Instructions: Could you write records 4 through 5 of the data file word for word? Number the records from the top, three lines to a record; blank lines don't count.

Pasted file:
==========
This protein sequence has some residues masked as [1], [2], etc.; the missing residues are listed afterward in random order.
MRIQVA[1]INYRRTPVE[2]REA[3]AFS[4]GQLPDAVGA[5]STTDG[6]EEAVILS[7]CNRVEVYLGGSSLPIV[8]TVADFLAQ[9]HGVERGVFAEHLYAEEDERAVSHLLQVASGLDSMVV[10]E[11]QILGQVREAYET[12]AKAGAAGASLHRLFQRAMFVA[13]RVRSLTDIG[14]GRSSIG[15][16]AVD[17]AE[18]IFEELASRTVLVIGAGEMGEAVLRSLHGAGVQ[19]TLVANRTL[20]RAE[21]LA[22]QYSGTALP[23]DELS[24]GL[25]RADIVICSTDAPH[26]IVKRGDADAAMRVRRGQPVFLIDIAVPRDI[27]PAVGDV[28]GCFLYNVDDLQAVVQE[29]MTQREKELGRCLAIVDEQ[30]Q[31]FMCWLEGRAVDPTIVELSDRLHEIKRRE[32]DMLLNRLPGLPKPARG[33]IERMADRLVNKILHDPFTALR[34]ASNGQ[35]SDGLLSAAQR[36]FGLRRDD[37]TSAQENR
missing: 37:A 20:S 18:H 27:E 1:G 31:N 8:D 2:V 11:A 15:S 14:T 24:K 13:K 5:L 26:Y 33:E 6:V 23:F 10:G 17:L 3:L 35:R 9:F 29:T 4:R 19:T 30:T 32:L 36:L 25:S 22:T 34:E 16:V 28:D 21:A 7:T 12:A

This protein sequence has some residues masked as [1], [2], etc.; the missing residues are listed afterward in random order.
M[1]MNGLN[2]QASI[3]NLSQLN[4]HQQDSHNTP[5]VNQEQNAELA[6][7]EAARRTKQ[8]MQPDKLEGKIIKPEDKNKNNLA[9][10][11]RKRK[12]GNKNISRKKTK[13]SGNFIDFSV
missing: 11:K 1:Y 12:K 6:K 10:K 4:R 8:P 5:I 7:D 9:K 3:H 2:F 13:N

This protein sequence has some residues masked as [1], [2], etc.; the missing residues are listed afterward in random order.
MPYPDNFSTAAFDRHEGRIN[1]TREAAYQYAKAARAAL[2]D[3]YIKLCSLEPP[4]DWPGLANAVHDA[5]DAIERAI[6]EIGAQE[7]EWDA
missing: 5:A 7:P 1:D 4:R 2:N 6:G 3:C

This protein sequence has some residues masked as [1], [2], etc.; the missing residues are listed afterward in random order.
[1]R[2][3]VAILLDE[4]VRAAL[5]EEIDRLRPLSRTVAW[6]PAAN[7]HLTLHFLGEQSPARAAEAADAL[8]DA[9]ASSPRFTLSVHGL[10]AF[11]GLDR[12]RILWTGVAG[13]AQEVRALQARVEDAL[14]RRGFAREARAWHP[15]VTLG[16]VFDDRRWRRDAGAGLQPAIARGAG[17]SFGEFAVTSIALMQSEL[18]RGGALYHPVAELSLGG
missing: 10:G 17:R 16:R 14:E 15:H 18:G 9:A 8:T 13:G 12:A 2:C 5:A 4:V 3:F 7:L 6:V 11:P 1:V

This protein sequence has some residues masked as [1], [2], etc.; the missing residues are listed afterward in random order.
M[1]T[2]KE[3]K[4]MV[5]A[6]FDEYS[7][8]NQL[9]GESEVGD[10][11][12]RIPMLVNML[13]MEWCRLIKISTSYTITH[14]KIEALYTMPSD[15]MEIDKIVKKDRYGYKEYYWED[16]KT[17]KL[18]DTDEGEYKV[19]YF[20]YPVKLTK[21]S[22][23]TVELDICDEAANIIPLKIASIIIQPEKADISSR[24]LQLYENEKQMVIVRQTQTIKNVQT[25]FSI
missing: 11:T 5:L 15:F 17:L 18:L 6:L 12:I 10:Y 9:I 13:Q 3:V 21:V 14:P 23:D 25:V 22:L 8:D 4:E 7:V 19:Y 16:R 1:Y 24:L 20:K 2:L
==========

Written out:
This protein sequence has some residues masked as [1], [2], etc.; the missing residues are listed afterward in random order.
[1]R[2][3]VAILLDE[4]VRAAL[5]EEIDRLRPLSRTVAW[6]PAAN[7]HLTLHFLGEQSPARAAEAADAL[8]DA[9]ASSPRFTLSVHGL[10]AF[11]GLDR[12]RILWTGVAG[13]AQEVRALQARVEDAL[14]RRGFAREARAWHP[15]VTLG[16]VFDDRRWRRDAGAGLQPAIARGAG[17]SFGEFAVTSIALMQSEL[18]RGGALYHPVAELSLGG
missing: 10:G 17:R 16:R 14:E 15:H 18:G 9:A 8:T 13:G 12:A 2:C 5:A 4:V 3:F 7:L 6:V 11:P 1:V

This protein sequence has some residues masked as [1], [2], etc.; the missing residues are listed afterward in random order.
M[1]T[2]KE[3]K[4]MV[5]A[6]FDEYS[7][8]NQL[9]GESEVGD[10][11][12]RIPMLVNML[13]MEWCRLIKISTSYTITH[14]KIEALYTMPSD[15]MEIDKIVKKDRYGYKEYYWED[16]KT[17]KL[18]DTDEGEYKV[19]YF[20]YPVKLTK[21]S[22][23]TVELDICDEAANIIPLKIASIIIQPEKADISSR[24]LQLYENEKQMVIVRQTQTIKNVQT[25]FSI
missing: 11:T 5:L 15:F 17:L 18:L 6:L 12:I 10:Y 9:I 13:Q 3:V 21:V 14:P 23:D 25:V 22:L 8:D 4:E 7:V 19:Y 16:R 1:Y 24:L 20:K 2:L